Yesterday Seattle Transit Blog hosted an op-ed that lends one to believe that downtown Bellevue isn’t all that bad when it comes to getting around, but unfortunately it just feels like pandering to Bellevuephiles. In response to a scathing post by Jonathan Golob of the Stranger, Martin H. Duke over at Seattle Transit Blog came out in psuedo-support of Bellevue and it’s car culture:

Most importantly, in the struggle to make our metro areas more sustainable Bellevue is not the problem. There is a narrow issue of light rail alignments, where in my opinion a very vocal neighborhood and a certain moneyed interest have led the city astray. This kind of thing happens everywhere, and I think Bellevue’s institutions in particular haven’t caught up with its size. Nevertheless, the problem is not dense, mixed-use downtowns with a little too much emphasis on driving; the problem is Redmond Ridge and Snoqualmie Ridge and Marysville. Bellevue is also making a serious effort at encouraging biking, has a high transit share, and has ambitious development plans for the Bel-Red light rail corridor. We need more Bellevues.


One of two entrances to Downtown Park from downtown, through the middle of a parking lot.


I have to respectfully decline this theory, that unlike other suburbs, the city of Bellevue has just gotten a bad rap when it comes to liveability. This post in particular seemed to bring out claims by commenters that Bellevue “really is walkable” and that it is even easy to get around by bike downtown.

As someone who commutes to, and works in, Bellevue 5 days a week I can say that this is not what I have experienced. Biking in downtown can sometimes be terrifying. Stay off of Bellevue Way or 4th for sure. Cyclists are relegated to sidewalks, which aren’t the greatest pedestrian environment to begin with. There are no bike lanes striped in the downtown area – not even a sharrow. There are also no shoulders, but there are very wide lanes for traffic, and lanes just as wide for parking. Intersections are set up to get cars to and from 405, which means pedestrians are waiting at lights for 3-4 minutes at most major intersections and the speed limit on downtown streets is 30 mph.

When it comes to pedestrian infrastructure, Bellevue is on par with Federal Way. There is one block-long “pedestrian mall” which is basically a set of staircases heading from the City Centre building to the malls (Bellevue Square and Lincoln Square). Sidewalks are narrow and often times have cars halfway parked on them trying to merge from one of the numerous parking areas.

The good news? Bellevue Downtown Park is a gem, though getting to it by foot can be a bit of a hassle. There are also a few privately owned pedestrian connections. The most visible one is owned by Microsoft as part of their City Centre building directly adjacent to the transit center, and a few others that connect other offices located on the downtown super-blocks. Unfortunately these connections are not the will of the city, but of the businesses. Bellevue does not have the right idea when it comes to a walkable downtown, major companies like Microsoft, Wells Fargo, and Expedia do.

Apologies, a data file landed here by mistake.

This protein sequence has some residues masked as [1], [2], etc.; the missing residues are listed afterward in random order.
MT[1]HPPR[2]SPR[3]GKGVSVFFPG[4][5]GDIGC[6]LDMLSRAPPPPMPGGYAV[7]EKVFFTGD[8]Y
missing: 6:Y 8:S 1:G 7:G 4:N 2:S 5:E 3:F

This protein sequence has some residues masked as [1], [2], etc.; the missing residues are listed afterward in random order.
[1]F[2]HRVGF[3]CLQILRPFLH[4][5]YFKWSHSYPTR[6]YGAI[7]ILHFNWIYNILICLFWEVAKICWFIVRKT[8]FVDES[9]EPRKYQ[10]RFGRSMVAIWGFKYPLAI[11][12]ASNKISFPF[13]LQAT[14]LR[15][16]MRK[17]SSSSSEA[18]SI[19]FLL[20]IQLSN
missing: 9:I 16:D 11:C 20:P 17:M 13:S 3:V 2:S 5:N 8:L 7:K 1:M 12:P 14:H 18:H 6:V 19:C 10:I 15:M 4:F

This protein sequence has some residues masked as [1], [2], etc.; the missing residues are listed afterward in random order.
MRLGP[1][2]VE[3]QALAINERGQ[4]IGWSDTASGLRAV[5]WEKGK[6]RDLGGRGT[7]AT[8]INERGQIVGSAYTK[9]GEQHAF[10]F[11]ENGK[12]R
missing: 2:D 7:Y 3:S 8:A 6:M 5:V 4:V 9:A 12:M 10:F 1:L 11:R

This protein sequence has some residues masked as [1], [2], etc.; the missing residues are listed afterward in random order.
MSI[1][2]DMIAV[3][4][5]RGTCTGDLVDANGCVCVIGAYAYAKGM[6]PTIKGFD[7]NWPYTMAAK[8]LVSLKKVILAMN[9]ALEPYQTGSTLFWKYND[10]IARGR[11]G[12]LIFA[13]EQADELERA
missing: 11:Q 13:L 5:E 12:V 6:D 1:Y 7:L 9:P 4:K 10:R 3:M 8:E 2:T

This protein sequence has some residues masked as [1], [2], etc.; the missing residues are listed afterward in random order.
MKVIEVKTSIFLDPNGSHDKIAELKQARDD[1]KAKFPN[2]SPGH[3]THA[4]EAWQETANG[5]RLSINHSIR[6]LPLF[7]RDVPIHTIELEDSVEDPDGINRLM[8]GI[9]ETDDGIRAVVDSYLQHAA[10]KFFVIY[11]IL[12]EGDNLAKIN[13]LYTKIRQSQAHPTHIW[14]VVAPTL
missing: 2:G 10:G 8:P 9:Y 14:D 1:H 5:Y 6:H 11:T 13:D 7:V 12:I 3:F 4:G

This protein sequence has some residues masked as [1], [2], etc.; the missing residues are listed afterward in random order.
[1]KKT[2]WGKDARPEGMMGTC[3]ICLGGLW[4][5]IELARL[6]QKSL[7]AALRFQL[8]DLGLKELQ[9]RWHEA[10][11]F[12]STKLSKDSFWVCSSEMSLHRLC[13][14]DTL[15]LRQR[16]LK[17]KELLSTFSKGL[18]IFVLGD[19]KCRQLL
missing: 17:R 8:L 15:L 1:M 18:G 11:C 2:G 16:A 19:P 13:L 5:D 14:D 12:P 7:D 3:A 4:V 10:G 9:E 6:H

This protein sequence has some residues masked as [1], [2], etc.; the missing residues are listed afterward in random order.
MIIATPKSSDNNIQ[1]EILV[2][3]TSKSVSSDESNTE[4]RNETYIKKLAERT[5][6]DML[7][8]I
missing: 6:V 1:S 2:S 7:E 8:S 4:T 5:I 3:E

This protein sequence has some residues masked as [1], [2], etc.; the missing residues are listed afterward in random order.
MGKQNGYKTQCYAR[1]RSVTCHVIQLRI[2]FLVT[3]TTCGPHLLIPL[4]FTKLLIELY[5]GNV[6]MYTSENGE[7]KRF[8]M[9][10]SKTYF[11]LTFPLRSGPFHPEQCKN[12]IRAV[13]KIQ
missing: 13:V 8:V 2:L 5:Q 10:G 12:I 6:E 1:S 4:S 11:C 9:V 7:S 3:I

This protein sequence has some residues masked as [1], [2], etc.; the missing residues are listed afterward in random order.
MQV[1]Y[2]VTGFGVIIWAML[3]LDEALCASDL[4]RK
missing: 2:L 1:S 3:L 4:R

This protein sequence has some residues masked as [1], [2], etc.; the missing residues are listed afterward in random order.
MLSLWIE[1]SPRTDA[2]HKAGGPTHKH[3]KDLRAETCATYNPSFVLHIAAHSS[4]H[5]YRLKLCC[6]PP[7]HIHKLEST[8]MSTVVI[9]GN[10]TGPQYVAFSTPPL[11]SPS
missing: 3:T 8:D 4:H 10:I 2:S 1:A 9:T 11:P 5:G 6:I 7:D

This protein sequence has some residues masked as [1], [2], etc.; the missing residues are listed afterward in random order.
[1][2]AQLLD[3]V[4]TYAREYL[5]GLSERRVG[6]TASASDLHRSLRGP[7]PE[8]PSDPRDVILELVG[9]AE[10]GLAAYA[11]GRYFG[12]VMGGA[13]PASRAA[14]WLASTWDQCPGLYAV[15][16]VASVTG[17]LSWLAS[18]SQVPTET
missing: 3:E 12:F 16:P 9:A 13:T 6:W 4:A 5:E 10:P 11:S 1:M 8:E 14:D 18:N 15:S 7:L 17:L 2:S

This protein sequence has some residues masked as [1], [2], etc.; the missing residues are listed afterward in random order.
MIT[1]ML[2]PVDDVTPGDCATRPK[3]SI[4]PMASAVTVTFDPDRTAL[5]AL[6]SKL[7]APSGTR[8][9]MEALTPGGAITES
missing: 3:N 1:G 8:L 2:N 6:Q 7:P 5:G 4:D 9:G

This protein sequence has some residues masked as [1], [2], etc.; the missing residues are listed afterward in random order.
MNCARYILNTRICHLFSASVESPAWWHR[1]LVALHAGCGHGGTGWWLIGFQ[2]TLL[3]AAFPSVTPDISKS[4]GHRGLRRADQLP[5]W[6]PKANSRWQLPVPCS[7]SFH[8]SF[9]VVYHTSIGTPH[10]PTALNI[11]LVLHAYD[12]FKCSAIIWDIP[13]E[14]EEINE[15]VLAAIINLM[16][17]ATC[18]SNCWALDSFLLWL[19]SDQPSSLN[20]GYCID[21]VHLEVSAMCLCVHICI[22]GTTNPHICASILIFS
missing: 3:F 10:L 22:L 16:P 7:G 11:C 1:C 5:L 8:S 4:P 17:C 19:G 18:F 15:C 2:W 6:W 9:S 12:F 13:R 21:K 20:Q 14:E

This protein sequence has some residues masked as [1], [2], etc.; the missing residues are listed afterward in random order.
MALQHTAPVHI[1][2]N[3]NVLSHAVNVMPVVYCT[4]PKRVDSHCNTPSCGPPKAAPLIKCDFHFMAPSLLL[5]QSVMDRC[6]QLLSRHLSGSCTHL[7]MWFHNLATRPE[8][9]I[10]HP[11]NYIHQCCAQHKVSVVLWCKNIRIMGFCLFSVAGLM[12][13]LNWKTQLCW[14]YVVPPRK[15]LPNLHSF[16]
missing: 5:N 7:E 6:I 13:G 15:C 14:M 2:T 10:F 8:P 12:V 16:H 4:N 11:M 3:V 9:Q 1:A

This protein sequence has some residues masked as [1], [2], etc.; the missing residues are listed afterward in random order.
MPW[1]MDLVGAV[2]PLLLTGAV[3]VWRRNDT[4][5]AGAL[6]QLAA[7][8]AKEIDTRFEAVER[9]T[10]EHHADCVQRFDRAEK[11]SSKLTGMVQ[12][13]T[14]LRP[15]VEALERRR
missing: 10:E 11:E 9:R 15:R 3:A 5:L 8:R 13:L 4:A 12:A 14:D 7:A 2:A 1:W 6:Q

As far as density, Bellevue has it’s pencil tower office park downtown with a few condos sprinkled in, but directly adjacent to these towers and condos are gaping parking lots. In fact, even the pedestrian mall is lined by cars. It really is a fallacy to  label this downtown as a truly livable urban core, especially when most residents seem to be completely anti-density in most (if not all) neighborhoods around the city center. Yes, in comparison to the rest of the city, these 6 square blocks are very dense, but not to the point where it has made downtown feel livable.

The fact of the matter is that Bellevue was not built to be big. It was not built to be dense. It was built for cars and single family homes. Bellevue was built for SOV commuters and not really even for any other form of commuting. Yes the transit share is quite sizable for a city designed in such a way, but on what routes? To Redmond and Seattle?  The city sucks for busing elsewhere. For example, Crossroads (RapidRide is on the way!) and Bel-Red take way longer than by car. The lack of a grid is partly to blame, but so is an overall over-dependence on cars.

As someone that spends most of there time in Bellevue, I would love to see more non-chain retail, wider sidewalks, bike lanes, and transit. The city has committed to thinking about it, but that is not enough. Bellevue still has a chance to transform the city as it continues to grow. It is one of the fastest growing cities in the state, so why not embrace it? The city council needs to get on board with Link and actually make strides toward ped-bike plans. They need to reconsider dropping pedestrian and biking improvements on 108th and they need to stop catering to NIMBYs. If Bellevue wants to pretend to be a big city, it should start to reconfigure right now.

In response to your post Martin, as the current trend goes, no, we do not need more Bellevues.